BR — I'm not really sure how to answer this honestly. I'll just give you a snapshot of my big writer crushes right now, today, at this moment in my my life: Alice Munro, Percival Everett, and Etgar Keret. Ben Lerner's also a fixture on my shrine of living American writers. Right now I'm reading and loving Billy Lynn's Long Halftime Walk by Ben Fountain. I really thought I'd dislike this novel, based on the premise, but so far it's fantastic. The book has gotten all these comparisons to Catch-22, but I find Fountain a bit closer to Tim O'Brien, in that picking up his book and reading fifty pages straight is almost effortless, which for me is more a question of beautiful language than compelling plot or character.
WB — What is the best piece of writerly advice you've been given? What advice would you offer to younger writers?
BR — Doug Dorst is a big proponent of writing uncritically. To just sit down and start each work day by writing for twenty or thirty minutes without pausing to read what you've written, or edit or revise, or even use the spellchecker. This is bitter medicine for perfectionists, slow thinkers, lexicon fetishists, and writers who prefer to focus on the level of sentence-building—all of which I am, at different stages. But it's been a big help for me, as I've recently waded past the halfway point of my novel and have long since awoken to the same project every morning, and will continue to do so for a few months more. This practice doesn't always lead me to amazing prosody or even useable ink, but sometimes it does. And that's good enough. To quote Clint Eastwood in The Rookie, "If you want a guarantee, buy a toaster."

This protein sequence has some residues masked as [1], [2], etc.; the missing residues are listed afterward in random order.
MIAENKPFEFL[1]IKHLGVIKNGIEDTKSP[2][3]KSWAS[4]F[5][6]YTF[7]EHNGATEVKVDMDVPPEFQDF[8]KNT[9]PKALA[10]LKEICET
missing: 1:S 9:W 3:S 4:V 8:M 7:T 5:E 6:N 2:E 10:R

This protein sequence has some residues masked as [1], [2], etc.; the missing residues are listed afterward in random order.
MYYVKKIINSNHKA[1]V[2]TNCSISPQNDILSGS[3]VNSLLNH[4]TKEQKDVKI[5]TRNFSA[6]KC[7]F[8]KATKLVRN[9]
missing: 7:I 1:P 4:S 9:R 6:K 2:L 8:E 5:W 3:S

My advice to writers is to always check that your default concern is with story. Whatever you're working on, the story of the thing is what's most important: desire and conflict that are both enchanting and comprehensible, and maybe a little bit beguiling. Not clever dialogue, not interesting situations, not exotic locales. If you have those things, great. But they come second. And don't worry if your story is too long, too short, if it fits better into Genre X than Sub-genre Y, if the jokes aren't funny enough, if your friends will think it's dumb or too smart, or if it's too much like George Saunders or not enough like Lorrie Moore, or if it's good enough for The Paris Review—just let the world dim out and commit to your story and try to do right by it. Ignore the extraneous. We absorb decades of reading and education and experience and other people's stories precisely so that we may forget it all, and find it again in new forms when we ask age-old questions in new, specific ways. And these questions will invariably be some form of "What do I do next?"